While dentures have the clear advantage when it comes to cost over any form and type of dental implant, the latter doesn’t need to be replaced every few years (five years on average). As a matter of fact, most dental replacement procedures today are designed to last at least a couple of decades up to a lifetime.
All on 4 dental implants versus other implants
The earlier version of dental implants requires a combination of single-tooth implant and implant-supported dental bridges for replacing the full jaw of teeth.
Bridges allow support of multiple teeth in one implant at each end, instead of one implant per tooth. This technique, however, requires 8 to 10 implants per jaw to replace the entire set of teeth.
While all dental implant techniques require drilling sockets to the jaw bone, all-on-4 needs significantly less number of implants. This makes all-on-4 the faster, easier, and more comfortable option among all dental implant procedures. At the same time, it could also be considerably cheaper, since there is less time and materials needed for the procedure.
Subsequently, bridges or dentures can be affixed as soon as the implants are in place. No need to wait for months for gums to heal, as is the case with traditional implants.
Temporary dentures are usually used after the surgery, while permanent ones are added a couple of months later.
Here’s a side-by-side comparison between all-on-4 and traditional dental implant procedures:
Traditional Dental Implants vs All-on-4
- Bone graft may be required (Traditional Dental Implants)
- Suitable even for patients with significant bone loss (All-on-4)
- 10-15 years (Traditional Dental Implants)
- 20 years or longer (All-on-4)
- 8 – 10 titanium implants attached in the jawbone (Traditional Dental Implants)
- 4 – 6 titanium implants attached in the jawbone (All-on-4)
- Crowns attached straight to the existing gums (Traditional Dental Implants)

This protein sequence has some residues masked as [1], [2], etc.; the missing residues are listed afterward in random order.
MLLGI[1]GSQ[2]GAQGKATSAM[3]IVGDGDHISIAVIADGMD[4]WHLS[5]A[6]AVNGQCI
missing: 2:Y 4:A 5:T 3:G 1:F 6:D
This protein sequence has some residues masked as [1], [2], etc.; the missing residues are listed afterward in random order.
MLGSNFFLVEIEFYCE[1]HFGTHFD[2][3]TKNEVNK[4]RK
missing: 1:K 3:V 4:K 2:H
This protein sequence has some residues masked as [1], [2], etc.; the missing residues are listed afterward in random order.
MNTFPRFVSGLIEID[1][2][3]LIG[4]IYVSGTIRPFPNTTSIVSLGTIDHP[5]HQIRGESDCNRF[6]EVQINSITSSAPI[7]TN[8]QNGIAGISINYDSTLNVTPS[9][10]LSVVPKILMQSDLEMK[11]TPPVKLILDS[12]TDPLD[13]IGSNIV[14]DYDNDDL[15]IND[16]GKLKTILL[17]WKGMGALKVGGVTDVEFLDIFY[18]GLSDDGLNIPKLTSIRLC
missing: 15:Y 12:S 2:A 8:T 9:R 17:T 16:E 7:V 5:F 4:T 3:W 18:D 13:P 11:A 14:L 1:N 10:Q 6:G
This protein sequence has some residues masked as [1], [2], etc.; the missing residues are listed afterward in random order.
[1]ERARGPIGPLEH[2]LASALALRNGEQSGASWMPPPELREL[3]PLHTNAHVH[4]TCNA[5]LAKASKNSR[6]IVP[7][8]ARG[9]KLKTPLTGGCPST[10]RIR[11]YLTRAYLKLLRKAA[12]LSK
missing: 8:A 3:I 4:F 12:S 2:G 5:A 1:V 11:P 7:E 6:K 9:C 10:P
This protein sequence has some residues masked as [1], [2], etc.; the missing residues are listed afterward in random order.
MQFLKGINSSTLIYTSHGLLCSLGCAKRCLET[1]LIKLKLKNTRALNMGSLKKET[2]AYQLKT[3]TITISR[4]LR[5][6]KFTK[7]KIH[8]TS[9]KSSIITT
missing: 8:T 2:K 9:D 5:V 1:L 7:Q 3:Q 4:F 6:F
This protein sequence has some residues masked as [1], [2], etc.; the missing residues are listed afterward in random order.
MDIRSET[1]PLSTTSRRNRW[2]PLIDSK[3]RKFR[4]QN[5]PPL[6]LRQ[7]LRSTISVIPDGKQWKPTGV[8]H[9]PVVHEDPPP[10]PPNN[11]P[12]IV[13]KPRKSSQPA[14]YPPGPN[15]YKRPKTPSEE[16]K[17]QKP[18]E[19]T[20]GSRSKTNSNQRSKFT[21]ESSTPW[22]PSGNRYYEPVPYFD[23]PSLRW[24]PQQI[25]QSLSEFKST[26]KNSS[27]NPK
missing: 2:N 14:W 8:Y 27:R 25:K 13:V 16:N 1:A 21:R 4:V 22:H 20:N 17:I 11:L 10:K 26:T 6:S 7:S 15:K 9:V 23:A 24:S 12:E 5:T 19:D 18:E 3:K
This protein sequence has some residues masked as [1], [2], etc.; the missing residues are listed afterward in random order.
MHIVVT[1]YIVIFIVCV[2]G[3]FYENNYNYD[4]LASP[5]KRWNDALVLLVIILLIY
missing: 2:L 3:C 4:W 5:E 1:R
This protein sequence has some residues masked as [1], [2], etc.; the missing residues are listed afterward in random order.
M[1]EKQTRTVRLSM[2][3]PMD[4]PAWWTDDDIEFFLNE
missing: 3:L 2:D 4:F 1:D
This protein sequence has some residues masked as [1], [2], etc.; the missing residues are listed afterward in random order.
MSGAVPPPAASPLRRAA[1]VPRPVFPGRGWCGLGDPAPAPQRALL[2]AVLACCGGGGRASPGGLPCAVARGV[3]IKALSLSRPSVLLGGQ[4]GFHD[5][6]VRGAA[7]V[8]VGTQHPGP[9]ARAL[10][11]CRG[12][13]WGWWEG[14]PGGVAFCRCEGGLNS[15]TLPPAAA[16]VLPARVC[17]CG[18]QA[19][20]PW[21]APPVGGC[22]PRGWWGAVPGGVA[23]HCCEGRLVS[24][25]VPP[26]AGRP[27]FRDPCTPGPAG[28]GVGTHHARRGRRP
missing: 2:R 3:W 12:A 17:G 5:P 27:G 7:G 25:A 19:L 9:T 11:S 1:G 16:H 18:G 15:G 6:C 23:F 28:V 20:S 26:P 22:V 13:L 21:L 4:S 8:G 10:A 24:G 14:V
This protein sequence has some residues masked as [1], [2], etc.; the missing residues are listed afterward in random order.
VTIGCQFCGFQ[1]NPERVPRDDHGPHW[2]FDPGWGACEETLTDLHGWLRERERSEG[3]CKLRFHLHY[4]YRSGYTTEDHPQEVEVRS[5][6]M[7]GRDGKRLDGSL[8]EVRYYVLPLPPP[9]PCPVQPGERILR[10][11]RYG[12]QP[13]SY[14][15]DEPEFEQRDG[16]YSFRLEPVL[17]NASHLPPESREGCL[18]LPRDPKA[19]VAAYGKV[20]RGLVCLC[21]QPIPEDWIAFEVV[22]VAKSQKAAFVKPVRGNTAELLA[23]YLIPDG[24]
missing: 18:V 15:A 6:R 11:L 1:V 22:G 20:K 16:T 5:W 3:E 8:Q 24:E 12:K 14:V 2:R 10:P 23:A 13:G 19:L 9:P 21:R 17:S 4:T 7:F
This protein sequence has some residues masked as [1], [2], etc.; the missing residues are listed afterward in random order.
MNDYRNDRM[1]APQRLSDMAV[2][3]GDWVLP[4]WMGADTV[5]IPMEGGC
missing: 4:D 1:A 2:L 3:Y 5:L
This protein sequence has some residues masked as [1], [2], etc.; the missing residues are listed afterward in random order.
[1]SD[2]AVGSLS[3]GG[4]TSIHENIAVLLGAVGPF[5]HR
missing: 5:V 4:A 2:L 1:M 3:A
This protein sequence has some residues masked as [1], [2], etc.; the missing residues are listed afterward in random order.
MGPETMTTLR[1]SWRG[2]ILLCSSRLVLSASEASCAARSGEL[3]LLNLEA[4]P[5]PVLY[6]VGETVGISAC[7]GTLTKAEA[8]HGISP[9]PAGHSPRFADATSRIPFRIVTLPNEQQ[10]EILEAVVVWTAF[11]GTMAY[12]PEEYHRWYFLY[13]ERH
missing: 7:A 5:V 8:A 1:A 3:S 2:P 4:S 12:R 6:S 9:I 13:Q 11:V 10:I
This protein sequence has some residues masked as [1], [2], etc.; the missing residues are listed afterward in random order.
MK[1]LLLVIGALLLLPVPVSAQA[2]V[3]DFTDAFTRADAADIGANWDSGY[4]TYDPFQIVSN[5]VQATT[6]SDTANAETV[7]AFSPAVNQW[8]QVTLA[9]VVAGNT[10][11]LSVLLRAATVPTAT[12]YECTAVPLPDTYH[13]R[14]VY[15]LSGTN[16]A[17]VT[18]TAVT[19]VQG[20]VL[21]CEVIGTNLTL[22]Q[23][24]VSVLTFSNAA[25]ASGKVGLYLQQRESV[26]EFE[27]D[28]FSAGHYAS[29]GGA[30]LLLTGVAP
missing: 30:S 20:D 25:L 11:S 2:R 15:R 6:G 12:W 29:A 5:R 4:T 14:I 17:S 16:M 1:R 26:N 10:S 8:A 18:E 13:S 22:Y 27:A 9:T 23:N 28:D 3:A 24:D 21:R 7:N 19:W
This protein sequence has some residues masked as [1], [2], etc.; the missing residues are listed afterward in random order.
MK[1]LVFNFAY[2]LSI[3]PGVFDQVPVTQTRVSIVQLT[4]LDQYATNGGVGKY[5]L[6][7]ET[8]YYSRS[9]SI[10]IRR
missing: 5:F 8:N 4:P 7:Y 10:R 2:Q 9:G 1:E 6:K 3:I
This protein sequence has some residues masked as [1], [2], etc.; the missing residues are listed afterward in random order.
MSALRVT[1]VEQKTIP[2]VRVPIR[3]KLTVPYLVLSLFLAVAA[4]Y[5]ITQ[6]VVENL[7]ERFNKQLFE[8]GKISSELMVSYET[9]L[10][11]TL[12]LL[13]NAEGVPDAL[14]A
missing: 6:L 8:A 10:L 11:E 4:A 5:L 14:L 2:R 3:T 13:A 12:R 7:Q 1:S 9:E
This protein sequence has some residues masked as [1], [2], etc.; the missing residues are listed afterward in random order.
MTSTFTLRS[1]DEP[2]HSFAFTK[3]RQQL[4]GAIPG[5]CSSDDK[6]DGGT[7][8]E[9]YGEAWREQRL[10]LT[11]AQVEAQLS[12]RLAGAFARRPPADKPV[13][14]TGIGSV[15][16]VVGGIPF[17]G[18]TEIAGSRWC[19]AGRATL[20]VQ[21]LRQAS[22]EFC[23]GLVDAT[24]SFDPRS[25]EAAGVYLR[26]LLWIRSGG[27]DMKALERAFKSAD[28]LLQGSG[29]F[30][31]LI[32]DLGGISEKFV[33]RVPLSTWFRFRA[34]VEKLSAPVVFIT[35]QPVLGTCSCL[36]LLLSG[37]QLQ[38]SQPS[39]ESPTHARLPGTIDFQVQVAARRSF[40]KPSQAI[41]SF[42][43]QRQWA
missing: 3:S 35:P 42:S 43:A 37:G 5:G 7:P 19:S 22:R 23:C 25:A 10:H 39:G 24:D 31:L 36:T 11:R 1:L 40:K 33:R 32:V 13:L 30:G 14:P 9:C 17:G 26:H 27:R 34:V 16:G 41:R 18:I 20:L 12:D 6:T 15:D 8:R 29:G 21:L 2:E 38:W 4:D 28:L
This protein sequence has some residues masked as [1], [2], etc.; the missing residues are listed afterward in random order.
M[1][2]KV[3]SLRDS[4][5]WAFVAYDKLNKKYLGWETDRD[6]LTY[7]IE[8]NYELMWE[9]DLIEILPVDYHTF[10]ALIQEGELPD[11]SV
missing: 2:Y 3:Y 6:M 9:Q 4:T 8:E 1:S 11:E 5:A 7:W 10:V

- Uses artificial gums with minimal contact (All-on-4)
- Fixed in place, works like a natural teeth, no restrictions once healed (Traditional Dental Implants)
- Fixed in place, works like a natural teeth, no restrictions once healed (All-on-4)
- Implants help keep the bone (Traditional Dental Implants)
- Implants help keep the bone (All-on-4)
- No artificial gum, looks like natural teeth (Traditional Dental Implants)
- Artificial gum, minimal contact (All-on-4)
- Cleaned like a normal teeth (Traditional Dental Implants)
- Cleaned like a normal teeth (All-on-4)
Cost (per jaw)
- $20,000 – $45,000 (Traditional Dental Implants)
- $12,000 – $25,000 (All-on-4)
Here’s how dental implants are fitted
As with other dental procedures, the dental implant process starts with a consultation with the dentist specialist of your choice. The consultation includes a dental exam and CT scan for your mouth.
The scan helps the dentist assess the suitability of the implants. They will examine the density of the jawbone and determine where to insert the implants. Depending on your case, your dentist may also request a panoramic x-ray to better plan the treatment.
It is also in the consultation where the dentist can discuss alternative treatment options, such as mini implants, a technique specially designed for people with low bone density.
If the consultation determines you are a suitable candidate, and you decide to move forward with the procedure, the next step will be taking your dental impressions. Your dentist will then send the impressions to the lab to get the precise fittings for your new dental bridge.
This is also the stage where you and your dentist can discuss the all on 4 dental implants cost, care, maintenance, etc. All fees will be discussed before the surgery. Generally, the cost for an all-on-four dental implant procedure is between $18,000 and $24,000. Price, of course, varies depending on different factors, such as the number of implants and placement of bone grafting needed.
Depending on your case, you may have some of your teeth extracted before the titanium implants can be exerted. This can be done on the same day as the implant insertion.
Your dental specialize will sedate you (use anesthesia) so you don’t feel anything. Some people prefer general anesthesia for all-on-4 treatment. If you want this kind of sedation, make sure you tell your dentist about it during your initial consultation.
After extracting the teeth that need to be extracted, your mouth will be cleaned thoroughly to remove bacteria and damaged tissues.